His first day on the film was a challenge that would mirror much of his career success to come. Tasked with staging a set of moving shots in an open field featuring a Schweizer SGS-1 sailplane for the picture’s opening montage, the images required fly-by coverage of the sleek machine swooping low over the horizon, and then rapidly descending into a graceful landing, with McQueen and Faye Dunaway exiting the craft at scene’s end. Told to relax by Rosen’s remaining grips, (who resented the outsider taking over), Schultz was informed that the shot was already worked out by their boss. Patiently, he watched in horror as a Honda motorcycle (carrying an operator sitting backwards with a hand-held Arriflex camera), attempted to get the shot, but failed miserably with a dozen takes of unusable footage. Rapidly falling behind his shooting schedule with nothing in the can for his morning’s work, Cinematographer Haskell Wexler thought he had the solution when getting producer Norman Jewison to secure a Cadillac convertible for use as a camera-car; crouching in the cavernous back seat, shooting the sailplane handheld. Again the results were poor as the heavy vehicle fishtailed worse than the Honda at half the speed. Finally calling lunch without a single printable take, the mood in the chow line was less then festive. Approaching Jack Reddish and Jewison for permission to work on an idea during lunch, (instead of eating with the still glum grips), Schultz borrowed a heavy-duty 6 by 6 wheeled Military work-truck from transportation (known as Hanks Helper to the electricians), originally used for laying power cable in rough terrain locations. Removing the passenger seat first and mounting a camera in its place, Gaylin and the one grip who agreed to help, John Bearsdick, rigged two stout tow-arms from the rear of the trucks vertical A-frame, then attached the glider to them, keeping the support hardware out of the shot. Allowing for speeds in excess of 40 miles an hour before the towed glider would buck to become airborne, Schultz’s cobbled together process trailer gave them the shot they wanted without the complications of multiple vehicles. Although ungainly in appearance, Wexler’s initial skepticism was quickly replaced with thanks after seeing the set-up through a lens. “If it hadn’t worked,” Gaylin chuckled, “I think I would have been on the next plane back home. But as it happened,” he continued, “That one shot kind of made me; for the rest of the movie, I was walking on water, so to speak.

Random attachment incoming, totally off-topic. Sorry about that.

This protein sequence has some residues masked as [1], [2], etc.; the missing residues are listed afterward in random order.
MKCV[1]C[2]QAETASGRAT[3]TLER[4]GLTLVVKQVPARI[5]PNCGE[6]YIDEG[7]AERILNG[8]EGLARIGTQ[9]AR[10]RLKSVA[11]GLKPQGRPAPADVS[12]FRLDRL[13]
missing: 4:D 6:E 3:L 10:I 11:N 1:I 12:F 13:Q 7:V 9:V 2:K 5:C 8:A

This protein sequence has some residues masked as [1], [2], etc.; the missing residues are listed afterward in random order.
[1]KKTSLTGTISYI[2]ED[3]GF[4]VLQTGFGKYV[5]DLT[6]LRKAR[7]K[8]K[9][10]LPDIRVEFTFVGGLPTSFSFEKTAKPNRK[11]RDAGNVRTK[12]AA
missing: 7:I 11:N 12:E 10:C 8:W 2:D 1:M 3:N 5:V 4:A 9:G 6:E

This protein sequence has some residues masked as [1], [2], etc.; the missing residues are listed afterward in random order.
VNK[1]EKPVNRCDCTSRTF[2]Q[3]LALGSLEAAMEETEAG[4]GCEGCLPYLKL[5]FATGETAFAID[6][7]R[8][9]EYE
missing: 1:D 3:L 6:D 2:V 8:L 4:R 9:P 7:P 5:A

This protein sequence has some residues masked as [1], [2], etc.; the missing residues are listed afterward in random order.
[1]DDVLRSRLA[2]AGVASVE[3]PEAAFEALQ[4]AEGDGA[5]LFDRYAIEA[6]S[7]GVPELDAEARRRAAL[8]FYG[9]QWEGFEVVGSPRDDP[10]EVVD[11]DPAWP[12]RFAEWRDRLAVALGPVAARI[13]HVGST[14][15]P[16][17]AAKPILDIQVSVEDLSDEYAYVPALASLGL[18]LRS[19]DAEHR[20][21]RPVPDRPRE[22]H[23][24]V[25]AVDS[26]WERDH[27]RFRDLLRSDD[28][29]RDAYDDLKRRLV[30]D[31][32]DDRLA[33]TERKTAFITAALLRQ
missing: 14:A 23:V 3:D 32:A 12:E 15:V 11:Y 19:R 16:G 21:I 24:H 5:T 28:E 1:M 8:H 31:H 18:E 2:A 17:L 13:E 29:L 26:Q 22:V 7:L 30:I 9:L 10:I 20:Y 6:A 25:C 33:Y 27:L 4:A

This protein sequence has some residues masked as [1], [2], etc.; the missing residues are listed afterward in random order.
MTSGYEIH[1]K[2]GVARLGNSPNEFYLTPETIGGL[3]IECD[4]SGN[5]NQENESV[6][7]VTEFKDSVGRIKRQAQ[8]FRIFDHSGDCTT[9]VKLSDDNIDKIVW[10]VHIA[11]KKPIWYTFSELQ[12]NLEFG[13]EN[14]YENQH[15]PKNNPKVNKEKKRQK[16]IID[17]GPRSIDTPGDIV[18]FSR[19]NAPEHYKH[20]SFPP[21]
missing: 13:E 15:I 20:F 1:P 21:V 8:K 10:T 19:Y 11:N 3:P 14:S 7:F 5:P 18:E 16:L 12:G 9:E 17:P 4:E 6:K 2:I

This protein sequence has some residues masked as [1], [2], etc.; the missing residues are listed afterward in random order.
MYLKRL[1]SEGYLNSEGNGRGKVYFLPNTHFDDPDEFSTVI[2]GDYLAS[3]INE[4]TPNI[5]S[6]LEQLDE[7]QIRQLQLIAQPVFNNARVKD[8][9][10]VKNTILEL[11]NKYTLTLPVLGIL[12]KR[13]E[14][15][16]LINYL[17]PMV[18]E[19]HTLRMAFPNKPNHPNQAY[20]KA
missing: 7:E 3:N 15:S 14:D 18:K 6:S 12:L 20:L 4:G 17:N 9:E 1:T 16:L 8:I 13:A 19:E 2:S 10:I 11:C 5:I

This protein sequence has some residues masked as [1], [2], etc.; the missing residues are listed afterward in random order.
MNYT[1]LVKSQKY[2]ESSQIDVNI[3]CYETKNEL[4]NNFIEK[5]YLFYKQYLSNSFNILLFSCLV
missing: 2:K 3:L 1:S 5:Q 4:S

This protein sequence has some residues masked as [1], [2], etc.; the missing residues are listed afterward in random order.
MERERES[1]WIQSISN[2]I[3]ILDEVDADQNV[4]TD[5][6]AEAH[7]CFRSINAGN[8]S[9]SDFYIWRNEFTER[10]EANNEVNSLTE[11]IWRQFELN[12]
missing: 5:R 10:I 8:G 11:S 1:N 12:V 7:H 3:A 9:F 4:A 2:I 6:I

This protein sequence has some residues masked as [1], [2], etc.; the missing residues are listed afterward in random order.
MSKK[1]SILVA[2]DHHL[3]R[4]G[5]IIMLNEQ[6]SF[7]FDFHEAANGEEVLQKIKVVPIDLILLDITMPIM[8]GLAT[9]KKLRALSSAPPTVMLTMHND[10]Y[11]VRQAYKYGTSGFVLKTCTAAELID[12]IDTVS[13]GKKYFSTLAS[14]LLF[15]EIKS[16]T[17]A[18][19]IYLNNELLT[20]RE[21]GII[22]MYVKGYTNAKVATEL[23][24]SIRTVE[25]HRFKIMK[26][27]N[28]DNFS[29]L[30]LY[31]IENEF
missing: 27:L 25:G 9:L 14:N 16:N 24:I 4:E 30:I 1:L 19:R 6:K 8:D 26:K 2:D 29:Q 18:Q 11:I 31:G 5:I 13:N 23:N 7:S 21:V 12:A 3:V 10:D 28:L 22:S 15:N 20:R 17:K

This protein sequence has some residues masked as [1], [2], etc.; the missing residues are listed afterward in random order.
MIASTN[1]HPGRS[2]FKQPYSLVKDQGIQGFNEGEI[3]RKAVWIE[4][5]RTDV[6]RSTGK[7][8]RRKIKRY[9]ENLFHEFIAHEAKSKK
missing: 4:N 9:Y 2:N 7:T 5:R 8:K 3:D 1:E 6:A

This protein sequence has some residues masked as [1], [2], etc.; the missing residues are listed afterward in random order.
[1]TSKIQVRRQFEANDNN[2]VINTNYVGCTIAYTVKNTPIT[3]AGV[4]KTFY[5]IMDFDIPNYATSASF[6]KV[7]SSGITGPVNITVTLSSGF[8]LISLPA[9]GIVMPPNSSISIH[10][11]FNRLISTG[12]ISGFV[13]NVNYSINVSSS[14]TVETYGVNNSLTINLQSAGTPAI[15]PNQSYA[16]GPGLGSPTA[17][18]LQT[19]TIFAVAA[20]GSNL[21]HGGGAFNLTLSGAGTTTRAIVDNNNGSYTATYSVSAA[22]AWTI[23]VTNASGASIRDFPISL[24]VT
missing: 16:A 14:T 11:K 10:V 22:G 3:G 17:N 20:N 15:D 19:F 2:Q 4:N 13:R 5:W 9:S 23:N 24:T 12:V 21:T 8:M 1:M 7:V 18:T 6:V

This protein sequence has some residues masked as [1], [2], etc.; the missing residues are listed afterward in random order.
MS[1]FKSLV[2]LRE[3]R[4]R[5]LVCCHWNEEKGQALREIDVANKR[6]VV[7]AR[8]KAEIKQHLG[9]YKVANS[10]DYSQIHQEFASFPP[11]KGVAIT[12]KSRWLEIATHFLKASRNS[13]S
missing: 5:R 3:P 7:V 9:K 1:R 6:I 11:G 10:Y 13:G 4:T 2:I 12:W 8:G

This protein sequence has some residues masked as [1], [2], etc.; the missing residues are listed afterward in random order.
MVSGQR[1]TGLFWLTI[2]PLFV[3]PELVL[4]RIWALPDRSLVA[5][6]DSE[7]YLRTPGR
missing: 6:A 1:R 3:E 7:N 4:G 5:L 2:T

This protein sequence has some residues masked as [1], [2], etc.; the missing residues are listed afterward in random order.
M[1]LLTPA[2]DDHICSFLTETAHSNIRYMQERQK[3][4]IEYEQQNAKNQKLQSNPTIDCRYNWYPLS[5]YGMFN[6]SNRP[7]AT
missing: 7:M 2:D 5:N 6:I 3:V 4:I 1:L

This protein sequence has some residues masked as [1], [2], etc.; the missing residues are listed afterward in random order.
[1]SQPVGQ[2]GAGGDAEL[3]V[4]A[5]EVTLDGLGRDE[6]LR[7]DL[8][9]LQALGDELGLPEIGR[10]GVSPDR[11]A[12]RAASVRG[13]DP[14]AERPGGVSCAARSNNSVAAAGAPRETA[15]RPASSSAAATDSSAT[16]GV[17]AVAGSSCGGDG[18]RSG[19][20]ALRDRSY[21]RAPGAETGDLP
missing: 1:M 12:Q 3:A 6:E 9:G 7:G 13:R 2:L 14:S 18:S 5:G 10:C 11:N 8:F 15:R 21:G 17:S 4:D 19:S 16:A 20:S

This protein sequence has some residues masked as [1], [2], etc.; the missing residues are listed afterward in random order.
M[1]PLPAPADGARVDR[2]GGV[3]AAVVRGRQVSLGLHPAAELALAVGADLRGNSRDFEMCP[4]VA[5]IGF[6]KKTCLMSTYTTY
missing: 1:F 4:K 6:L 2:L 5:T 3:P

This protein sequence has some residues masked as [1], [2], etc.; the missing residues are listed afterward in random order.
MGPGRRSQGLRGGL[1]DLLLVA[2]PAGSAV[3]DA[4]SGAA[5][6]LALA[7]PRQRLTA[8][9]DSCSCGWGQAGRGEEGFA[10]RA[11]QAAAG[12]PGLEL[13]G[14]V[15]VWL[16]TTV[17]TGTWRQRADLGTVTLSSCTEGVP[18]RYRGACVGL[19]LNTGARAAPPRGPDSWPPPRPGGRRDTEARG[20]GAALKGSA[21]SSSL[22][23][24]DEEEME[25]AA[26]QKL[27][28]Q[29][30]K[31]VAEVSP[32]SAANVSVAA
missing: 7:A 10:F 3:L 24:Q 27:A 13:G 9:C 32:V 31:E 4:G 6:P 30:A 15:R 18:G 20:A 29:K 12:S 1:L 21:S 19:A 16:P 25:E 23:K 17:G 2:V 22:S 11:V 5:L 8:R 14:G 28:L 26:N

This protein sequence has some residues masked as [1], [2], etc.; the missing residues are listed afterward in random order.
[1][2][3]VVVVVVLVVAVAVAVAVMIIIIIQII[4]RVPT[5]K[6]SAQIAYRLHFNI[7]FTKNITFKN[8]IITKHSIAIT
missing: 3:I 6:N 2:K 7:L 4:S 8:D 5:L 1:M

In addition to impressing producers Jewison and Mirisch with his ability to get the job done, Gaylin Schultz also made an impression on Steve McQueen who would ultimately be instrumental in hiring him for some of the most important films in his career. Recalling a moment of bonding between the two men (who both loved the mechanics of machinery and fast automobiles), Schultz said he was installing a camera mount on a Ferrari 275 GTS Spyder that Faye Dunaway drove in the picture (later purchased by McQueen), when the actor walked up and began observing him carefully padding all the straps and hardware which might come into contact with the pricy sport car’s paint job. After watching Gaylin in silence for a few moments McQueen said, “Christ Schultz, you’re an artist!” Possibly the start of their friendship, he said the talented actor trusted him implicitly from that day forward to do things right.